Trumpeter Jason Palmer’s intriguing new release is the second in his planned “series of homages to singers who have produced powerful music,” which began three years ago with his Minnie Riperton tribute, Take a Little Trip. Wondaland is more contemporary, celebrating the artistry of Janelle Monáe via jazzed-up arrangements of her songs, all but one drawn from the eclectic R&B star’s much-lauded 2010 album, The ArchAndroid.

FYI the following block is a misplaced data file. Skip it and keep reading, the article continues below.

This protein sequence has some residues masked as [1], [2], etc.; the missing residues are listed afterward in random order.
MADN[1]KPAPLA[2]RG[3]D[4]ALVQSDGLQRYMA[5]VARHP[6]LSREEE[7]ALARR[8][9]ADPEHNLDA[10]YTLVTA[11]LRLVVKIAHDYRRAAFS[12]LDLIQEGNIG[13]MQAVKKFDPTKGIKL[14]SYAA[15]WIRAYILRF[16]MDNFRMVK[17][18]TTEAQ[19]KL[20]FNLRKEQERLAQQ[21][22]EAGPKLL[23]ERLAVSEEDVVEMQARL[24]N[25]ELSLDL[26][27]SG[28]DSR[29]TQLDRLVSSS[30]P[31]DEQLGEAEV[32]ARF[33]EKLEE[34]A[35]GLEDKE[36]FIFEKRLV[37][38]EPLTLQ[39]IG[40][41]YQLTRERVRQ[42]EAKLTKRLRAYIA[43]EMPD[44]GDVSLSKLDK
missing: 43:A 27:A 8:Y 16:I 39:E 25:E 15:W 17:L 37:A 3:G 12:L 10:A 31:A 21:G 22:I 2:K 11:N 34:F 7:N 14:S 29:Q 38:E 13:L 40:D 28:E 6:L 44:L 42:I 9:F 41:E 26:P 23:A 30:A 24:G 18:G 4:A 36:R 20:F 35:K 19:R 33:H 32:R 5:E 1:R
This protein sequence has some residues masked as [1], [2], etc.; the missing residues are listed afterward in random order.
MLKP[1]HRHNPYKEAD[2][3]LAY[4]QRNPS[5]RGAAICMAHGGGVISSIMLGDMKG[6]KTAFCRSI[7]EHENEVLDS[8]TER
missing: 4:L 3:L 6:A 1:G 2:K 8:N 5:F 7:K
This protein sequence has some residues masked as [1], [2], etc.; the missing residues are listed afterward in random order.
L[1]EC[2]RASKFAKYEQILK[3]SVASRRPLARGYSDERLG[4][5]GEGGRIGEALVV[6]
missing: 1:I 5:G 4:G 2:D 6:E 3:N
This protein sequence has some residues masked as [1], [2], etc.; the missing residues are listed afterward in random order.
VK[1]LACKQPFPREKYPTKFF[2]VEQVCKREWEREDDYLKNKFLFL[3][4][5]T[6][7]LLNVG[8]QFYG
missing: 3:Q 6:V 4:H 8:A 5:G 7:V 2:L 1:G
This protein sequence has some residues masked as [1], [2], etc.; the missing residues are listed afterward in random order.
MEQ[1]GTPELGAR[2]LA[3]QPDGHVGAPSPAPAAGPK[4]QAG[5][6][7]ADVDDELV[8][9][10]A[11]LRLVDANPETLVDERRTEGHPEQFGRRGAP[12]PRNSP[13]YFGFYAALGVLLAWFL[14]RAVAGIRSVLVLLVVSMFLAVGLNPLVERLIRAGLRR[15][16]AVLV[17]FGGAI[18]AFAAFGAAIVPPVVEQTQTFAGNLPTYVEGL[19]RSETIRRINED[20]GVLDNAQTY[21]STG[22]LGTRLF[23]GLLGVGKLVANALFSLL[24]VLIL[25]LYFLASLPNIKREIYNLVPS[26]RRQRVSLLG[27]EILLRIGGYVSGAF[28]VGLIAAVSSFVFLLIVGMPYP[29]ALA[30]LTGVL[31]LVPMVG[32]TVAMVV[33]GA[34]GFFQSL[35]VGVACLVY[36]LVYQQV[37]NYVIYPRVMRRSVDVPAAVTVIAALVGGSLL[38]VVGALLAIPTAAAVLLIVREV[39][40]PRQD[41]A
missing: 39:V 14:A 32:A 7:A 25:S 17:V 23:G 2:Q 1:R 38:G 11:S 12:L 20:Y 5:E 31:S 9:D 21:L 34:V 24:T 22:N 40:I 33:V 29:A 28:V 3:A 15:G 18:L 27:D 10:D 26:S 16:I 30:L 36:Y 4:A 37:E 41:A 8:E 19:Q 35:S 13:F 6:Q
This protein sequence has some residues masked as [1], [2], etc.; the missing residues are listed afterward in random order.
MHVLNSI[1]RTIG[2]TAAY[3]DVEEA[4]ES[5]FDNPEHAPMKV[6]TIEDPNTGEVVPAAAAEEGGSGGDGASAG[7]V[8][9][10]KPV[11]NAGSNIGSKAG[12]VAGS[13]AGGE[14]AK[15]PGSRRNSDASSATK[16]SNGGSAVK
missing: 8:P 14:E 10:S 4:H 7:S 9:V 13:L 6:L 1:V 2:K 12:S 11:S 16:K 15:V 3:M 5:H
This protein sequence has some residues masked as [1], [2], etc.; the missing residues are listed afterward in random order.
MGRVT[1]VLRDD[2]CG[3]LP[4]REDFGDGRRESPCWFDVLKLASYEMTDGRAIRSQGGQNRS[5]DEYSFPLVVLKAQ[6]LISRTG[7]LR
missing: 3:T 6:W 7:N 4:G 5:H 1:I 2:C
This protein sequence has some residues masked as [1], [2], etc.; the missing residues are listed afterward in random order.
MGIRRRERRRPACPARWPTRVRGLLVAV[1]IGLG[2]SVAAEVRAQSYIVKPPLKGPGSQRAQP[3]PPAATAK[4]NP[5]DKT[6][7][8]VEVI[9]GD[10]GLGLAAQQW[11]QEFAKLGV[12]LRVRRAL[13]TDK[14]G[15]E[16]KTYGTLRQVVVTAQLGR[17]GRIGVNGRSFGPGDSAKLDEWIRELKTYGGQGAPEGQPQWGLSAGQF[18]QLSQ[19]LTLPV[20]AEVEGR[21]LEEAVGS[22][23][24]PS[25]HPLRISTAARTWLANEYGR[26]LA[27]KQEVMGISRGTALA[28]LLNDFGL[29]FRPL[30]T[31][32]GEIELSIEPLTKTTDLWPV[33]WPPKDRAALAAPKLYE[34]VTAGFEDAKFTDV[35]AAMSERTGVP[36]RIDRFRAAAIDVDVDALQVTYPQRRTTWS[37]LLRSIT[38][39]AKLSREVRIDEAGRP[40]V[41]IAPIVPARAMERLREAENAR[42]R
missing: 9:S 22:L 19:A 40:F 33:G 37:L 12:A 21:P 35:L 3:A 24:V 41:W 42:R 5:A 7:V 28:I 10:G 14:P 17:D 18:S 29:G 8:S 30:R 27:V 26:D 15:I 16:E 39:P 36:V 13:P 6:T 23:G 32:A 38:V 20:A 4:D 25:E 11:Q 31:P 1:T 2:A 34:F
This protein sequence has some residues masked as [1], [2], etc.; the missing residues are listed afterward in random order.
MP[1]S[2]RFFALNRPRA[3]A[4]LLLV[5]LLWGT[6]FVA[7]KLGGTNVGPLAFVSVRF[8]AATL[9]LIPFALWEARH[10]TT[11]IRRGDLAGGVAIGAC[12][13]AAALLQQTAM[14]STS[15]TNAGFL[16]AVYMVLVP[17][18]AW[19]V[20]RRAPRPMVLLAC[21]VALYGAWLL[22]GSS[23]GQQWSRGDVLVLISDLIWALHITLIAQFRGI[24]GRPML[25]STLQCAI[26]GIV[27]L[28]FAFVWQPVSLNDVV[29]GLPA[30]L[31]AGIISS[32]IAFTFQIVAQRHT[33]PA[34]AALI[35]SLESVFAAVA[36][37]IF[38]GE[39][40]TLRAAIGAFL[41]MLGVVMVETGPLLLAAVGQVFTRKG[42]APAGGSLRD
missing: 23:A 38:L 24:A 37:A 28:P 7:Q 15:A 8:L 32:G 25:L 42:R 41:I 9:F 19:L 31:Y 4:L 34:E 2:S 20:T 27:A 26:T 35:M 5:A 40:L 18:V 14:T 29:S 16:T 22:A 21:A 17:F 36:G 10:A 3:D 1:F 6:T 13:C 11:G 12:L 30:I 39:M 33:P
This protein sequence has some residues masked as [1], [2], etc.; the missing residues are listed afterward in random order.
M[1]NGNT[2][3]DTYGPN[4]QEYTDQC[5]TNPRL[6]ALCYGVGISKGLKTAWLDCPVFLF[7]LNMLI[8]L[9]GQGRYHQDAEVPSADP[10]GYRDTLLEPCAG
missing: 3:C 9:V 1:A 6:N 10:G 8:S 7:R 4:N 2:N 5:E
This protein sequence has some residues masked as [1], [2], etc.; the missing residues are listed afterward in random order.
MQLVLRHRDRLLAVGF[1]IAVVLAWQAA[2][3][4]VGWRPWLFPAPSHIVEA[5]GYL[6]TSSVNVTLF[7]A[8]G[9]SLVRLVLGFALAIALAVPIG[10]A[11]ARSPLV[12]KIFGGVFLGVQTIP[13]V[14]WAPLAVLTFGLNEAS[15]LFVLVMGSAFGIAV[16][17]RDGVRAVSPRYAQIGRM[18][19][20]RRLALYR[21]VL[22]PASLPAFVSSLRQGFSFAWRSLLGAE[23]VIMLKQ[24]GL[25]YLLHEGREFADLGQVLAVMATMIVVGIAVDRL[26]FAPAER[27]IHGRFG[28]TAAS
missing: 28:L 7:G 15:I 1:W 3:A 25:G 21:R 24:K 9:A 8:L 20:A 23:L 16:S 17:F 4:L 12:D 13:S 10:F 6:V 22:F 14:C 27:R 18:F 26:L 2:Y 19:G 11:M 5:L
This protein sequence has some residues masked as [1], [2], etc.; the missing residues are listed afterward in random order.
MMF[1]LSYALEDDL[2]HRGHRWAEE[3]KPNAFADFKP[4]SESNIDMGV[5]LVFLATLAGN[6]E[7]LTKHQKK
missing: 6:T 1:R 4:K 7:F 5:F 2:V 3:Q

Palmer isn’t alone among his jazz contemporaries in admiring Monáe. She featured Esperanza Spalding on the track “Dorothy Dandridge Eyes,” from her The Electric Lady, and the theatricality of Spalding’s new Emily’s D+Evolution project, as well as her singing, both suggest Monáe’s influence. But Palmer’s album makes his admiration overt, and he’s joined by an impressive young crew of mostly current or former members of his working band at the venerable Boston club Wally’s Cafe, located just up Massachusetts Avenue from his and their alma mater, Berklee College of Music.